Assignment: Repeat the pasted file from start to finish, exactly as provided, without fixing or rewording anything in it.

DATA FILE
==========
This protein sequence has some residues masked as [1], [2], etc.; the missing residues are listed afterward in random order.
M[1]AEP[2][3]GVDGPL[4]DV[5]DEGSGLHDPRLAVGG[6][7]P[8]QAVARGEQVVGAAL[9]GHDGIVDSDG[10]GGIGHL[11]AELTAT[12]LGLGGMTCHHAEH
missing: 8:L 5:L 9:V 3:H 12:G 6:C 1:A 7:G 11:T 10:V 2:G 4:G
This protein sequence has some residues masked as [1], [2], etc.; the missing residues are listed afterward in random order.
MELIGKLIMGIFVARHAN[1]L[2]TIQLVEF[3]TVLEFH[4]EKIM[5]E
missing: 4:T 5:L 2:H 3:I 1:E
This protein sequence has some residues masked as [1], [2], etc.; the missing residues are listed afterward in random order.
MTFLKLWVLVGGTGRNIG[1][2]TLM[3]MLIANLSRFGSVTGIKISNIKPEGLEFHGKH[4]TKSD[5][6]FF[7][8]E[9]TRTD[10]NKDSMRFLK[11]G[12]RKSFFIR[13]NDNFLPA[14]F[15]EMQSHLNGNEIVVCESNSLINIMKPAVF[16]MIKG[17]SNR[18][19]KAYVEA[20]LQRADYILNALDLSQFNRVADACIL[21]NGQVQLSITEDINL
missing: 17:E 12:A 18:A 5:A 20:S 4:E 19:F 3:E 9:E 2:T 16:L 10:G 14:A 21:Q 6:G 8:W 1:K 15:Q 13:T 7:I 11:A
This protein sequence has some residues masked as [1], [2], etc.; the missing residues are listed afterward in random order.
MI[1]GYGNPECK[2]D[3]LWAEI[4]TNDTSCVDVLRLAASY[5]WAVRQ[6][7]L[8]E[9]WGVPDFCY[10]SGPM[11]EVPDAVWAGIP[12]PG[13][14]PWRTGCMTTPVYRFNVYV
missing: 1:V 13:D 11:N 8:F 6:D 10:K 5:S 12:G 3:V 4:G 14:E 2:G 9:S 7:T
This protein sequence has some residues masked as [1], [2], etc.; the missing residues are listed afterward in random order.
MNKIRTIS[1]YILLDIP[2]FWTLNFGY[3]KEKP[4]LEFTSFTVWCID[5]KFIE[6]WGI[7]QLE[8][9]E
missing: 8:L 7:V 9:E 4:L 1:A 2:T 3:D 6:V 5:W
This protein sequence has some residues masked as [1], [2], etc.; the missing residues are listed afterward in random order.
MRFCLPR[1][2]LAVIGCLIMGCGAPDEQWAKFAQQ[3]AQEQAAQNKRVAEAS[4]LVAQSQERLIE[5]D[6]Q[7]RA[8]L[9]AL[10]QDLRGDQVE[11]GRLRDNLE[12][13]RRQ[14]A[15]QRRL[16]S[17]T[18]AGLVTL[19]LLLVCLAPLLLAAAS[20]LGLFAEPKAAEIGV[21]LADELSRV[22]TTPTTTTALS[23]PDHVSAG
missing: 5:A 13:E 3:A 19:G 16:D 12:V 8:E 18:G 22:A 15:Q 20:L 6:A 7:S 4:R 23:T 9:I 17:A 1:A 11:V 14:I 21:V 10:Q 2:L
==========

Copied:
This protein sequence has some residues masked as [1], [2], etc.; the missing residues are listed afterward in random order.
M[1]AEP[2][3]GVDGPL[4]DV[5]DEGSGLHDPRLAVGG[6][7]P[8]QAVARGEQVVGAAL[9]GHDGIVDSDG[10]GGIGHL[11]AELTAT[12]LGLGGMTCHHAEH
missing: 8:L 5:L 9:V 3:H 12:G 6:C 1:A 7:G 11:T 10:V 2:G 4:G
This protein sequence has some residues masked as [1], [2], etc.; the missing residues are listed afterward in random order.
MELIGKLIMGIFVARHAN[1]L[2]TIQLVEF[3]TVLEFH[4]EKIM[5]E
missing: 4:T 5:L 2:H 3:I 1:E
This protein sequence has some residues masked as [1], [2], etc.; the missing residues are listed afterward in random order.
MTFLKLWVLVGGTGRNIG[1][2]TLM[3]MLIANLSRFGSVTGIKISNIKPEGLEFHGKH[4]TKSD[5][6]FF[7][8]E[9]TRTD[10]NKDSMRFLK[11]G[12]RKSFFIR[13]NDNFLPA[14]F[15]EMQSHLNGNEIVVCESNSLINIMKPAVF[16]MIKG[17]SNR[18][19]KAYVEA[20]LQRADYILNALDLSQFNRVADACIL[21]NGQVQLSITEDINL
missing: 17:E 12:A 18:A 5:A 20:S 4:E 19:F 3:E 9:E 2:T 16:L 10:G 14:A 21:Q 6:G 8:W 1:K 15:Q 13:T 7:I 11:A
This protein sequence has some residues masked as [1], [2], etc.; the missing residues are listed afterward in random order.
MI[1]GYGNPECK[2]D[3]LWAEI[4]TNDTSCVDVLRLAASY[5]WAVRQ[6][7]L[8]E[9]WGVPDFCY[10]SGPM[11]EVPDAVWAGIP[12]PG[13][14]PWRTGCMTTPVYRFNVYV
missing: 1:V 13:D 11:N 8:F 6:D 10:K 5:S 12:G 3:V 4:G 14:E 2:G 9:S 7:T
This protein sequence has some residues masked as [1], [2], etc.; the missing residues are listed afterward in random order.
MNKIRTIS[1]YILLDIP[2]FWTLNFGY[3]KEKP[4]LEFTSFTVWCID[5]KFIE[6]WGI[7]QLE[8][9]E
missing: 8:L 7:V 9:E 4:L 1:A 2:T 3:D 6:V 5:W
This protein sequence has some residues masked as [1], [2], etc.; the missing residues are listed afterward in random order.
MRFCLPR[1][2]LAVIGCLIMGCGAPDEQWAKFAQQ[3]AQEQAAQNKRVAEAS[4]LVAQSQERLIE[5]D[6]Q[7]RA[8]L[9]AL[10]QDLRGDQVE[11]GRLRDNLE[12][13]RRQ[14]A[15]QRRL[16]S[17]T[18]AGLVTL[19]LLLVCLAPLLLAAAS[20]LGLFAEPKAAEIGV[21]LADELSRV[22]TTPTTTTALS[23]PDHVSAG
missing: 5:A 13:E 3:A 19:G 16:D 12:V 8:E 18:G 22:A 15:Q 20:L 6:A 7:S 4:R 23:T 9:I 17:A 1:A 11:V 14:I 21:V 10:Q 2:L